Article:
Water your garden deeply when you do water it. One very important gardening tip (year-round) is to water as infrequently as possible, but when you do water, water slowly and consistently over a long period of time. Watering a garden bed with a sprinkler for a few hours at dawn (once a week) is much more effective than sprinkling it with a hose nozzle for a few minutes every afternoon.
Plant herbaceous perennials, shrubs, and trees
Early autumn is an ideal planting season for long-lived plants. Herbaceous perennials are often on sale by this point in the year, especially at seasonal garden centers. You may also be able to snag a deal on flowering shrubs like roses and hydrangeas, which can be quite expensive. Lastly, early autumn is a wonderful time to plant trees!
Plant spring flowering bulbs
The arrival of autumn is the perfect opportunity to start planting spring bulbs, such as daffodils, tulips or crocuses. Plant the bulbs now to allow them to grow some roots before going dormant over winter. This is one of those September gardening jobs that really pays off in the springtime!
Here are some spring bulbs to plant in September:
- Iris reticulata
- Wood Anemone
Score garden supplies on sale
September is prime time for scoring deals on gardening supplies at the garden centers and big box stores. Retailers are often closing outdoor garden areas for the winter or converting areas stocked with garden supplies into holiday areas. They have to blow out the planters and potting soil to make room for the Halloween decor, thanksgiving items, and Christmas decorations.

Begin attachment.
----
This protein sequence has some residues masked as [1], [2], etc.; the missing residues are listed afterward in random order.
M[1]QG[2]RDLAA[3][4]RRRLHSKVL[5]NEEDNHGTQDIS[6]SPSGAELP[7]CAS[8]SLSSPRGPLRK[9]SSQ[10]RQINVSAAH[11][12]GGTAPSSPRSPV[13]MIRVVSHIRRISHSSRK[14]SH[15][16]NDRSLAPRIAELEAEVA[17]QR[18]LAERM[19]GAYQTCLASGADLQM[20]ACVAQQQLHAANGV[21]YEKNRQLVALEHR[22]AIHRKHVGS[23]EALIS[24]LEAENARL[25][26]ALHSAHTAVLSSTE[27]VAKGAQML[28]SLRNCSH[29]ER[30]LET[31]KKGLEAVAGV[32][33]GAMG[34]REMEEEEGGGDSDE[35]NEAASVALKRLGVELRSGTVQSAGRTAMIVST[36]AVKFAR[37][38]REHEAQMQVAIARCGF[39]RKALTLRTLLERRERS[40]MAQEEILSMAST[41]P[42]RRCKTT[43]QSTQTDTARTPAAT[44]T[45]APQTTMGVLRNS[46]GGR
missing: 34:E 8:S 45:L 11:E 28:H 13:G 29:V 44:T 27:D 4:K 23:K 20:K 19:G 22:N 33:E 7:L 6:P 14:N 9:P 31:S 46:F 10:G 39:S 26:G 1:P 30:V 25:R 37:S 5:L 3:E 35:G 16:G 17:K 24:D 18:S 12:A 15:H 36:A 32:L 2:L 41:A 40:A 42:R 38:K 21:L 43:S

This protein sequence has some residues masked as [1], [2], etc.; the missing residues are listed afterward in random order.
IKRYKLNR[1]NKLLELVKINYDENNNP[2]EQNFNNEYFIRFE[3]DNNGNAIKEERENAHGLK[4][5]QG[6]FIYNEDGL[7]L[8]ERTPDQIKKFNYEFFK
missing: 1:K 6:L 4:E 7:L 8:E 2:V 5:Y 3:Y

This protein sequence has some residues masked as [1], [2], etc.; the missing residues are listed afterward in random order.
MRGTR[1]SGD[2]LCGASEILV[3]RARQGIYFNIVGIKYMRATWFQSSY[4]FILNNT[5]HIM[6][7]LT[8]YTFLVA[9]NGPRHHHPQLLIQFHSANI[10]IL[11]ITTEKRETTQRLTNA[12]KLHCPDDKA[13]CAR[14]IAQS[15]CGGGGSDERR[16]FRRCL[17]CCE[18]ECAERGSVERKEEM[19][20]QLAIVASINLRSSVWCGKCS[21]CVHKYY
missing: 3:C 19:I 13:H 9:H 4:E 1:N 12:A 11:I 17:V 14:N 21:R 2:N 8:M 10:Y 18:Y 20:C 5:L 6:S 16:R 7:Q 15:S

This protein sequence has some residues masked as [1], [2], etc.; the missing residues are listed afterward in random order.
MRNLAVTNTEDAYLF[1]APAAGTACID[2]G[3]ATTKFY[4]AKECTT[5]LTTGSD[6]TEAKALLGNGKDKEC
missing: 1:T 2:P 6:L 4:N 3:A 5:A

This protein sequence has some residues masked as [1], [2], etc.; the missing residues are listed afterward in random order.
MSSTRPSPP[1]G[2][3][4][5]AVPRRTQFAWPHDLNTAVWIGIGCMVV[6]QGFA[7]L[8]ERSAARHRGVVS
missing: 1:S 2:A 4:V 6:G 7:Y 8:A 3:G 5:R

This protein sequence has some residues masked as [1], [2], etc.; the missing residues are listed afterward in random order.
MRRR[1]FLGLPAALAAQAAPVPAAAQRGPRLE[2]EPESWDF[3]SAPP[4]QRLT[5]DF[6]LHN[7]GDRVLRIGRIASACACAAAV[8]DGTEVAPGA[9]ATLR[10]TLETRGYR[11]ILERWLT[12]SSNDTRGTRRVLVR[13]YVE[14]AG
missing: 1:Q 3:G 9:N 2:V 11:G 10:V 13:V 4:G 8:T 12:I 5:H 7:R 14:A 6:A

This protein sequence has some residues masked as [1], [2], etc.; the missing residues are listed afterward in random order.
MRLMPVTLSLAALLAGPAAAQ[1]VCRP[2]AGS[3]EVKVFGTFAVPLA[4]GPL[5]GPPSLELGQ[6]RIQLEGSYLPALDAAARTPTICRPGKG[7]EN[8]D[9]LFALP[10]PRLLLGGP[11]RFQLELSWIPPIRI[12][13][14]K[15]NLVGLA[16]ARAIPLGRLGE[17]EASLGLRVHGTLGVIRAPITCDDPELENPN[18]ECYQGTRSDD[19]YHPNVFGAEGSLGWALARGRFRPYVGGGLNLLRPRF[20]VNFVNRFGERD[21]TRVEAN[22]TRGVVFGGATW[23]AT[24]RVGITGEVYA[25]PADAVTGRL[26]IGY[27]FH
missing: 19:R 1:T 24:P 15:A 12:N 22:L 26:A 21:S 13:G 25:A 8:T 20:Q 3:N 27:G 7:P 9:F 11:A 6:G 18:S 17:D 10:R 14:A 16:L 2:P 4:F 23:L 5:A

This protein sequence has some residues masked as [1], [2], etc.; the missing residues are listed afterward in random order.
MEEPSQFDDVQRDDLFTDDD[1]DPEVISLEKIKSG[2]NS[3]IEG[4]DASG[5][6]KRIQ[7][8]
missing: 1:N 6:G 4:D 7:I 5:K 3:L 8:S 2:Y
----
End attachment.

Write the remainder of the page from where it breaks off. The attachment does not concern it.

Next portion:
Look for deals on expensive supplies like planters, potting soil, and other gardening basics. You’ll be glad you did if you want to enjoy indoor plants over winter, or even if you simply appreciate getting a good bargain (and a head start) on next spring’s garden.
Feed your garden with high-quality organic fertilizer
Just before the fall, it is the best time to provide our plants with a wide variety of nutrients that will make them stronger and more resistant to the cold that is coming. Organic fertilizers are the best choice for this, such as homemade compost or worm castings. Here are some excellent organic fertilizers to choose from.